Why Aren’t Preschool Teachers Paid Enough?
“She treats those kids like they’re her own.” In the past 10 years that I’ve spent talking to parents about dozens of teachers at three different preschools, as well as the pros and cons of different nannies and part-time babysitters, that statement has emerged as the highest compliment. But it wasn’t until I read a recent New York Timesmagazine cover story that I started to think about it more seriously.
“Why Are Our Most Important Teachers Paid the Least?” the headline asks, before chronicling how some teachers are barely earning minimum wage, how many of them don’t have health insurance, and how half of them come from families that are on public assistance. One reason for this disparity is that when we send our two-year-olds to a few hours of preschool or even a whole day of child care, we do not think of the adults who care for them as “teachers,” exactly. We are looking instead for our children to experience nurturing and kindness and fun in the hands of—let’s face it—a substitute parent. Sure, it would be nice if they came home potty-trained, having learned a few songs, and how to be nicer to other children as well. But frankly most women—whether they work or not—are looking for someone who will treat their children as they would their own.
Can you train someone to do that? How? And how much is it worth to us?
There is a big debate going on now about whether preschool teachers need more schooling to be better at their jobs. Last year, Washington, D.C. politicians mandated that by 2020, lead teachers must earn an associate degree, child-care center directors must get a bachelor’s degree, and home-care providers and assistant teachers need to qualify for a CDA (Child Development Associate) Credential. This will certainly increase the cost of becoming a preschool teacher. And, as the New York Times magazine points out, this may have the unintended effect of pushing out those who have devoted many years to the profession but don’t have the time or the money to pursue extra schooling. And there is also not much evidence that such programs boost the overall performance of teachers—let alone students—in these classrooms.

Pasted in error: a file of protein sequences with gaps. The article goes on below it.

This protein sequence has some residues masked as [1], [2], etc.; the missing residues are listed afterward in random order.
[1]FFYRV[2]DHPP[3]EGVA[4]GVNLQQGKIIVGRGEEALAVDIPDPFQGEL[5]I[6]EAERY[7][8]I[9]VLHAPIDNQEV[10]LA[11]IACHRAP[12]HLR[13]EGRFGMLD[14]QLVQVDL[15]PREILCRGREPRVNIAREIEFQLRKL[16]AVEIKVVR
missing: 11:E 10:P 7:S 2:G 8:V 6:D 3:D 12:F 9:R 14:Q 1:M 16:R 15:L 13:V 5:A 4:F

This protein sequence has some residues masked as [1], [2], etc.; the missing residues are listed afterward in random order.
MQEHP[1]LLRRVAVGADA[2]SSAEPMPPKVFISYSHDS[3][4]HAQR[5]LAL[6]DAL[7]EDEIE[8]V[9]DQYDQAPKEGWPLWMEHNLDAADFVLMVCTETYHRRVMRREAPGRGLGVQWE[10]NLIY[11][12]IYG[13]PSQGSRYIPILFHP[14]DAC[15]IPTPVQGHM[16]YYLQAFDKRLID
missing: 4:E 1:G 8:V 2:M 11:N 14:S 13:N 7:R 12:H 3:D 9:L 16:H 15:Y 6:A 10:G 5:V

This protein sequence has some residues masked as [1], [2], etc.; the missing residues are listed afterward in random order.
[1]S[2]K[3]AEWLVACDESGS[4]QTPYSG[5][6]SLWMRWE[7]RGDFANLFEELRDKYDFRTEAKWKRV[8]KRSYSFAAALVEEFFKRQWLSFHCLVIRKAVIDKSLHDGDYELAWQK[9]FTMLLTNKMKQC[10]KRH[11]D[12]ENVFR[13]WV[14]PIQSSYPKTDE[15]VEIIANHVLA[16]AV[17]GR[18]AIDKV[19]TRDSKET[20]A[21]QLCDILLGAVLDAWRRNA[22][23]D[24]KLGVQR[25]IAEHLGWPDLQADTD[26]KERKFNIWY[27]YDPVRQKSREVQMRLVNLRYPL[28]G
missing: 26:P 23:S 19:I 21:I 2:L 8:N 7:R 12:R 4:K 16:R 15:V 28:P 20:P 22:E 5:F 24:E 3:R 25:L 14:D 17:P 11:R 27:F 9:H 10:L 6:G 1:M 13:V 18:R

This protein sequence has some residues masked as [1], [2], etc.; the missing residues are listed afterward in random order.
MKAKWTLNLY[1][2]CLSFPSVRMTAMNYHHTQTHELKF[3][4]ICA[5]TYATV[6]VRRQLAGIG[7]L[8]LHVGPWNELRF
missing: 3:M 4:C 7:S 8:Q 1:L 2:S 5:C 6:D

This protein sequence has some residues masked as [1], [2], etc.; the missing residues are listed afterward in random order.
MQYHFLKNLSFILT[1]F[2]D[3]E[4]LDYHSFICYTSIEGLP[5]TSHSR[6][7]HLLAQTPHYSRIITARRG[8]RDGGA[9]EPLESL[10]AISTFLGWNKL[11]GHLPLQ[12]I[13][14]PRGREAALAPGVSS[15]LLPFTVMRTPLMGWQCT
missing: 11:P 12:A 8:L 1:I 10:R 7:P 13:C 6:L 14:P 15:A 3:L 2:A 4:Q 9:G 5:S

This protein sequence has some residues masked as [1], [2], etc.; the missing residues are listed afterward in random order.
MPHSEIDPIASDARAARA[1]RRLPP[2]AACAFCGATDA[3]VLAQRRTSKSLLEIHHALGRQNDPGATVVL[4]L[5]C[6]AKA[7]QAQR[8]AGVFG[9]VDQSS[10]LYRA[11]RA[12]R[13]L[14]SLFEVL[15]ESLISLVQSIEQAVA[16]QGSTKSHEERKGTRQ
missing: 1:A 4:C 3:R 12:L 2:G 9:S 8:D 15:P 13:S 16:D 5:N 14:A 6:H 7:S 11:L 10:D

Particularly when we are talking about kids from disadvantaged backgrounds, there are unfortunately few strategies that seem to improve things. And those that do only work temporarily, and need to be weighed against the negative effects of long hours spent in daycare and away from parents. The positive effects from, say, Head Start programs, start to peter out around second grade. Even at a KIPP pre-K school I visited earlier this year, the effects were not what I had hoped given KIPP’s record of success in other areas.
One reason there is presumably such a disparity between the wages of preschool teachers and those of other teachers is that preschool teachers are generally not unionized. There is no evidence, however, that unionization of teachers—and all of the rules about tenure—have improved kids’ educational outcomes.
Which leads me back to my first question. It may be very difficult to find people who will treat your children as their own. Few of the moms I know—stay-at-home or working full time—would reasonably say that they are anywhere near as patient and kind with other people’s children. Nor do they have any interest in trying. (When people tell me they’re not sure whether to have children because they don’t “love babies,” I tell them it’s different when they’re your kids.)
I don’t know if there is a good way for our society to tackle this problem. We can try to train educators in the ways they are supposed to speak to young students, keep discipline in a preschool classroom, and get their students more interested in learning. But it’s not the same as teaching high school social studies or middle school PE. When all is said and done, there are a limited number of people who are capable of doing a parent’s job, and sending them to school for longer or offering them more money may not change that.